Gary Hume is a successful British artist who does not usually engage with environmental issues. He became involved with Cape Farewell and created some artworks in an attempt to engage with the issues. As reported in an article in The Guardian, he found this a challenge:
“How do you depict global catastrophe?” he says. “I’m too selfish to describe the world’s dilemma, so I describe my own paltry dilemma of what it’s like to be alive.”
The image above – Hermaphrodite Polar Bear – is intended to bring attention to the significant changes affecting life on Earth as a result of damaging human activity. “The Industrialist” (below) is a lead tracing of smoke coming out of an industrial chimney. He describes it as an epitaph for industrialists.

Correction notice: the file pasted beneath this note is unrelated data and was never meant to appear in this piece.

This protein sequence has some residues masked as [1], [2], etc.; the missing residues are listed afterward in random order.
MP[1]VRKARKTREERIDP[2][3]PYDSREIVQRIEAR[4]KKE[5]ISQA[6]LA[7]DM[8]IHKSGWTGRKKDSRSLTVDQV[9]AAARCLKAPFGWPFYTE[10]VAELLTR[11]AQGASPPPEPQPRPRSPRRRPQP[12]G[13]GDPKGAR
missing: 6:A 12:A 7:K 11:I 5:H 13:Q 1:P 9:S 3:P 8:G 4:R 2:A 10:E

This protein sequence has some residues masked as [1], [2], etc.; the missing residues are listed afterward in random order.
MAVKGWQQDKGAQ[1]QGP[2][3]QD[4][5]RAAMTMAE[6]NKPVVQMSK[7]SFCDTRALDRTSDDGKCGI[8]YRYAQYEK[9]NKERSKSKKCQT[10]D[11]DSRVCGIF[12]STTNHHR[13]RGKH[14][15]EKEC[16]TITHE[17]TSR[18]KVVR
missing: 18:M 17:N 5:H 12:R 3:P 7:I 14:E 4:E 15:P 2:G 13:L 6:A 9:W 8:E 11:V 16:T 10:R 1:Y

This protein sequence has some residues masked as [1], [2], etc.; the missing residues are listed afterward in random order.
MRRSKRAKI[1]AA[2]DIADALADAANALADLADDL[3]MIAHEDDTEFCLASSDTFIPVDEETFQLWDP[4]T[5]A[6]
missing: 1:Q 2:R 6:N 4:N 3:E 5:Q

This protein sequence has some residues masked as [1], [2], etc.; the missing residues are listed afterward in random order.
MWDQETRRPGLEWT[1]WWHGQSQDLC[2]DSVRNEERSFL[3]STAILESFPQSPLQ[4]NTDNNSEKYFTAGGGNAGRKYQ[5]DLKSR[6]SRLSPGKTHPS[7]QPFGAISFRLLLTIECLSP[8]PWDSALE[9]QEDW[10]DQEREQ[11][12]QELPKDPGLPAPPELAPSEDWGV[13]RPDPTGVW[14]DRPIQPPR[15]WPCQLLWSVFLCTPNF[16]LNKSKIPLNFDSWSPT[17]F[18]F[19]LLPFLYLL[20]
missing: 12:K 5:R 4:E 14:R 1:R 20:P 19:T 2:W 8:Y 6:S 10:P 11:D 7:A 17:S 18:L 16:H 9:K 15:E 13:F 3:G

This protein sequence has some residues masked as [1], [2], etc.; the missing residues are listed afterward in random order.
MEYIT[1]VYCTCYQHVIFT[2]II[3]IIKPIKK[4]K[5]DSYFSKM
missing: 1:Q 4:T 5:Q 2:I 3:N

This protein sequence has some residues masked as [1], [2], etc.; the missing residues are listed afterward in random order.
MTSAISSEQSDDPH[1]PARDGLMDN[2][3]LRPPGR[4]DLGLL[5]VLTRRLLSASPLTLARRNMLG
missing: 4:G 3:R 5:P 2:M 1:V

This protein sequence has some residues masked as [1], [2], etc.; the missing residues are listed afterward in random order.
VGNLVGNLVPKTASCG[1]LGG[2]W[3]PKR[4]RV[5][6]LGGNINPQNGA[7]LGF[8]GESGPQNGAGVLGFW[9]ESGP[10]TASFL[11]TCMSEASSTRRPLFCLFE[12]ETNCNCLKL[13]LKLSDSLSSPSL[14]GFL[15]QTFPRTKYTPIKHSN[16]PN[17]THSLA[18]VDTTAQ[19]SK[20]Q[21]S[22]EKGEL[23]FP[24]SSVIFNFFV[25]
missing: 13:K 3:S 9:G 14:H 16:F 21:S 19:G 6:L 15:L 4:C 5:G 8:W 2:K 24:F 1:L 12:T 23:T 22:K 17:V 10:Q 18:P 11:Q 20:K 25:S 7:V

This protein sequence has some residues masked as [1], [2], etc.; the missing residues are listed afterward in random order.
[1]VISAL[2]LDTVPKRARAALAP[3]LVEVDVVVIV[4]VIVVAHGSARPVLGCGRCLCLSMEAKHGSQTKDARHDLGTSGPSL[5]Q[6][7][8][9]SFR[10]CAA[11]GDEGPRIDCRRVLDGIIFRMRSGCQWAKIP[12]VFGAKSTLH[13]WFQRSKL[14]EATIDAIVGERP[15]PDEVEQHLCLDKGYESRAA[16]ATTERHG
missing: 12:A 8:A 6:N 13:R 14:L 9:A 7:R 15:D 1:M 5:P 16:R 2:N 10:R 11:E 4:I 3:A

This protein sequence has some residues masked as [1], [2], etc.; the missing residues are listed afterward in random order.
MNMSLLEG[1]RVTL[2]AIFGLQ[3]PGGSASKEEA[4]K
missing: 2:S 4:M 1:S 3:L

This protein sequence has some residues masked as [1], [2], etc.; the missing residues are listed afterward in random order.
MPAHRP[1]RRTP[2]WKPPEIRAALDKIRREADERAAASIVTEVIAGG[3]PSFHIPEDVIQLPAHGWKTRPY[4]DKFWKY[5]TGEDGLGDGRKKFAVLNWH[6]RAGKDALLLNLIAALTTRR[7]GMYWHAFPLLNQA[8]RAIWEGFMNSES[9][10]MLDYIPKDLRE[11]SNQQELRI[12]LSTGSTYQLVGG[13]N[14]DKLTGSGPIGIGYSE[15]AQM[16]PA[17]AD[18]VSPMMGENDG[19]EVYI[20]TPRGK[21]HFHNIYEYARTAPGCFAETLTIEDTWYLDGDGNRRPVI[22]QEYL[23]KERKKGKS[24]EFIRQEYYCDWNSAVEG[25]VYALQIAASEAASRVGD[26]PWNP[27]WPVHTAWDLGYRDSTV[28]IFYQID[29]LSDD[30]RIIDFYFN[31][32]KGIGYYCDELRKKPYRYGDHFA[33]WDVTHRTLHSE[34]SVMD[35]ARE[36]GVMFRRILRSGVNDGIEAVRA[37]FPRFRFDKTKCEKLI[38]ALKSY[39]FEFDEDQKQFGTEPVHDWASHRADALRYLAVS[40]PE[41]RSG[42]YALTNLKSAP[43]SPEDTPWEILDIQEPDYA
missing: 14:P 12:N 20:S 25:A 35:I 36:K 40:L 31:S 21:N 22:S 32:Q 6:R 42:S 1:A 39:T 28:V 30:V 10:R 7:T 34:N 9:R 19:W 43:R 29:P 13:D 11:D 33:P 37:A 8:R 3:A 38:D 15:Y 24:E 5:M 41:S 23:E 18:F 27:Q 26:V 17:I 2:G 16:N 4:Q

But Hume is not really convinced by his own work. First of all he is wary of artists’ fascination with death, global catastrophe, etc. Depicting disaster is maybe the easy path to take. But most revealing is his take on the trip to the Arctic with Cape Farewell. Clearly he found the trip beautiful and was no doubt saddened by the prospect of the damage being done by climate change but found it ‘hard to relate to my life’.
So here’s the question: is all the talk of ‘global catastrophe’ making the problem seem so huge and insurmountable that it starts to be feel totally of reach – impossible for people to relate to their life? Is one possible result that people simply shut these issues out of their minds – the only coping mechanism they may have left to get on with their life?
Is it time for a new narrative?